To kick off 2015 I decided to do something a bit different: a roundtable discussion!
There’s much to be said for Peter Jackson’s Hobbit movies, but how do major Tolkien fans feel about it? I was curious to find out, so I grabbed four people steeped in Hobbit lore and held a discussion full of delicious nerd rage. We talked about the changes made for the movies, the nature of Hollywood, and the difference between dragons and wyverns, among many other topics.
This episode’s panelists were:
Music by Kevin MacLeod
In this ramble recorded a few weeks ago (way back in July – remember July?) I talk about going to see Monty Python Live (Mostly) and my relationship with Monty Python in general. And I digress. A lot.
Batman and Superman have recently had their 75th birthdays, along with DC Comics. I decided to ramble for a while about my experiences with those two characters in particular and the effects their stories seem to have – on me, at least.
It seems I’ve managed to embed those videos after all! 🙂
Time for a bit of a ramble about Star Wars and Star Trek, and how the two seem to have become each other. Over time, Star Wars has become more Star Trek-y and Star Trek has become more Star Wars-y. I wonder where it will lead?
One day I found myself sitting in a movie theater watching something abysmal.
I can’t remember what it was, exactly, but a moment of inspiration came to me as I found myself almost about to fall asleep for the thirteenth time.
I realized that if Godzilla had been in it, it would have been a much better movie.
It was then that the seed of the Godzilla Theory occurred to me. It goes something like this:
Sometimes I have trouble deciding on whether I think a movie is bad or good – and to be clear, I’m talking about the subjective definitions of “bad” and “good” that refer to my emotional reaction to a film, not the technical definitions used in art appreciation classes. So, when I want to be certain about how I feel, I just imagine what the movie would be like if Godzilla were in it.
If the inclusion of Godzilla would actually make it BETTER, then it’s a bad movie.
I can call it a theory because I tested it out multiple times back when it was but a lowly hypothesis. And it seems to work. Now, granted, it largely only provides a decent barometer of MY opinion of a movie, but I’m sure there are some folks out there like-minded enough for it to work for them as well.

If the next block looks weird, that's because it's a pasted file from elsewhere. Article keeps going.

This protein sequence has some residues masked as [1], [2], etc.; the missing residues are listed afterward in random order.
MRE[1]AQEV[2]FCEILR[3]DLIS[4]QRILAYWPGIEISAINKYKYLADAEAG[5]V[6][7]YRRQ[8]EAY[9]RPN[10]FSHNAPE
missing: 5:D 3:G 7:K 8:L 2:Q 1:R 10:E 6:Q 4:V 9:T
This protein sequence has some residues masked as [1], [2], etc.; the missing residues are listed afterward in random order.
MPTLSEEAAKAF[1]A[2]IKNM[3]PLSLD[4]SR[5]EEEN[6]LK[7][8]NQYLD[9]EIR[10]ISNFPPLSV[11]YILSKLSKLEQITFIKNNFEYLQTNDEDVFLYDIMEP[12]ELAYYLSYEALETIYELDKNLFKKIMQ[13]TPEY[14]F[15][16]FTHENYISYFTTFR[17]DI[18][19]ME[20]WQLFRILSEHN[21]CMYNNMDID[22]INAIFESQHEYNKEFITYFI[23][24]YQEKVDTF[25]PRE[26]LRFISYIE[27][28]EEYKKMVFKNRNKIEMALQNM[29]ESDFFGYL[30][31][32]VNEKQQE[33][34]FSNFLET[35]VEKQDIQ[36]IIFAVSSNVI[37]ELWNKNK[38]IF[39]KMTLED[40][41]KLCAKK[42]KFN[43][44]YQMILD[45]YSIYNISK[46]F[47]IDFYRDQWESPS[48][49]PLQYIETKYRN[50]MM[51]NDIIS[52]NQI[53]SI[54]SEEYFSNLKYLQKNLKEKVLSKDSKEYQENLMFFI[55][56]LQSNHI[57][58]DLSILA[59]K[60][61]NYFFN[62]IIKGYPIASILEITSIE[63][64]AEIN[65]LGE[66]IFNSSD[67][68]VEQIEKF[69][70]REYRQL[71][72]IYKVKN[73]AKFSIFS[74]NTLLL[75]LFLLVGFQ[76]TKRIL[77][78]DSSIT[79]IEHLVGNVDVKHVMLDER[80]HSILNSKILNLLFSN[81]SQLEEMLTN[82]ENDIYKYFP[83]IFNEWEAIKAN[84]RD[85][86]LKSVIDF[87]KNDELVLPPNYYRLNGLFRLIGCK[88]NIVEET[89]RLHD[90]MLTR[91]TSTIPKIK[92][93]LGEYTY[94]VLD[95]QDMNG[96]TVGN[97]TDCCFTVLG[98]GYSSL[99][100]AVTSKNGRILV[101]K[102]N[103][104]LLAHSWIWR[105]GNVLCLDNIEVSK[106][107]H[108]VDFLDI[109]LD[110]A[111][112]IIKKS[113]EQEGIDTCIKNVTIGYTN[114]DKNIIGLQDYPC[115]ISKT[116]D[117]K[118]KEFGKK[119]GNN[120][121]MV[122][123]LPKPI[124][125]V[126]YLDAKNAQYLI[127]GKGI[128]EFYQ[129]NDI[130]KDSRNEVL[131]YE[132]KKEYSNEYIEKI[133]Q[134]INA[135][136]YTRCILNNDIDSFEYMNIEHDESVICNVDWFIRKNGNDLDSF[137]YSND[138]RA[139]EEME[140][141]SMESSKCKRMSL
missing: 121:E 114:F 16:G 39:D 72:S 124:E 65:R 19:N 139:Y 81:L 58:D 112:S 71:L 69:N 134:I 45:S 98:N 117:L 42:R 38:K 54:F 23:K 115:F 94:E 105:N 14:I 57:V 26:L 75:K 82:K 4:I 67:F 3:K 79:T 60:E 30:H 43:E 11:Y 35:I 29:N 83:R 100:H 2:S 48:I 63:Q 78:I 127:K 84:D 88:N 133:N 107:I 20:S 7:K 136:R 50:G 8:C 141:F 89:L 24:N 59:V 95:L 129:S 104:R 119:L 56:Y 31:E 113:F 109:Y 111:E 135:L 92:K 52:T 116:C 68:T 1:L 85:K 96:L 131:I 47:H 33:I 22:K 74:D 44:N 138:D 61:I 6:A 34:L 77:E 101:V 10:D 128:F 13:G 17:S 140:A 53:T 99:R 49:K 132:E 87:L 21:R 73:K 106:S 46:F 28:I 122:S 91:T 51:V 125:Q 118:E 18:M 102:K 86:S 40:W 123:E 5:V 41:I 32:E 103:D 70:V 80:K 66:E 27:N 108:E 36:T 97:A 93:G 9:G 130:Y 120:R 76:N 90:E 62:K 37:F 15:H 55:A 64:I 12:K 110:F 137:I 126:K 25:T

The only kinds of movies this test doesn’t seem to work so well with are… well, giant monster movies. Because, honestly, what giant monster movie WOULDN’T be better with an extra dose of Godzilla in it? But all other movies are fair game.
For example, think about the two Schumacher Batman films. You know, those two movies that I keep trying to forget ever existed and which seem to occupy a category of suck all to themselves (and which are the subject of an entirely different theory of mine that I might talk about some other time). Wouldn’t they be INFINITELY better if Godzilla were in them? Because, heck, if they’ve decided to throw causality out the window anyway they may as WELL get a giant monster with atomic breath involved.
Star Wars, however, would NOT work so well with the addition of Godzilla to the cast. True, they had a similar character in Return of the Jedi, but the Rancor’s method acting manages to sate my desire for giant monster mayhem in that regard. I mean, when you can eat an entire Gammorrean raw in every take and still manage to hit your cues on time, that’s quality. (And on a side note, from what I understand, the Rancor and Godzilla briefly studied together at Juilliard.)
But what about the edge cases? Say… Jurassic Park?
Well, it seems to me that in the first and third Jurassic Park movies Godzilla would probably be redundant, so in my opinion they qualify as “not too bad.” The middle one, though? Yeah, it’s true they made a Godzilla joke in it, but it only reminded me of how badly I wanted to see the real Godzilla turn up and show the T-Rex who was boss. Plus I sometimes find it difficult to stare at Jeff Goldblum for more than a few seconds at a time without wishing for a giant monster to come along and eat him. (Sorry Jeff, but if you’re out there reading this, they tended to leave the camera on you for a tad too long whenever you were doing the “intense staring” thing in that movie.) So, I’ve got to put it in the “bad” category.
Similarly, some Jane Austen films pass the test and some don’t. Of course, I’m slightly biased in that I’ve always wanted to see Godzilla turn up in a Jane Austen movie. (“Is that rather crude gentleman known to you, Mr. Darcy?” “Which one?” “That tall, green one out there on the croquet lawn.” “The one engaged in fisticuffs with the giant moth?” “Indeed, sir.” “Certainly not, madam! The unruly cad has disintegrated your potting shed with his atomic breath and, what’s worse, he’s trampled your flower garden. I would never associate with such an uncouth misanthrope!”) I can only hope that one day the film adaptation of Sense & Sensibility & Sea Monsters will be half as riveting as the image I’ve built up in my head.
So, if you’re not sure how you feel about a movie, try adding a dash of Godzilla and see how it looks then. If it doesn’t work for you, then no harm, no foul. But if it does, you may find that there’s nothing more valuable than the sense of perspective you get from a giant lizard.
Click below if you’d like to hear me read the article:
Music by Kevin MacLeod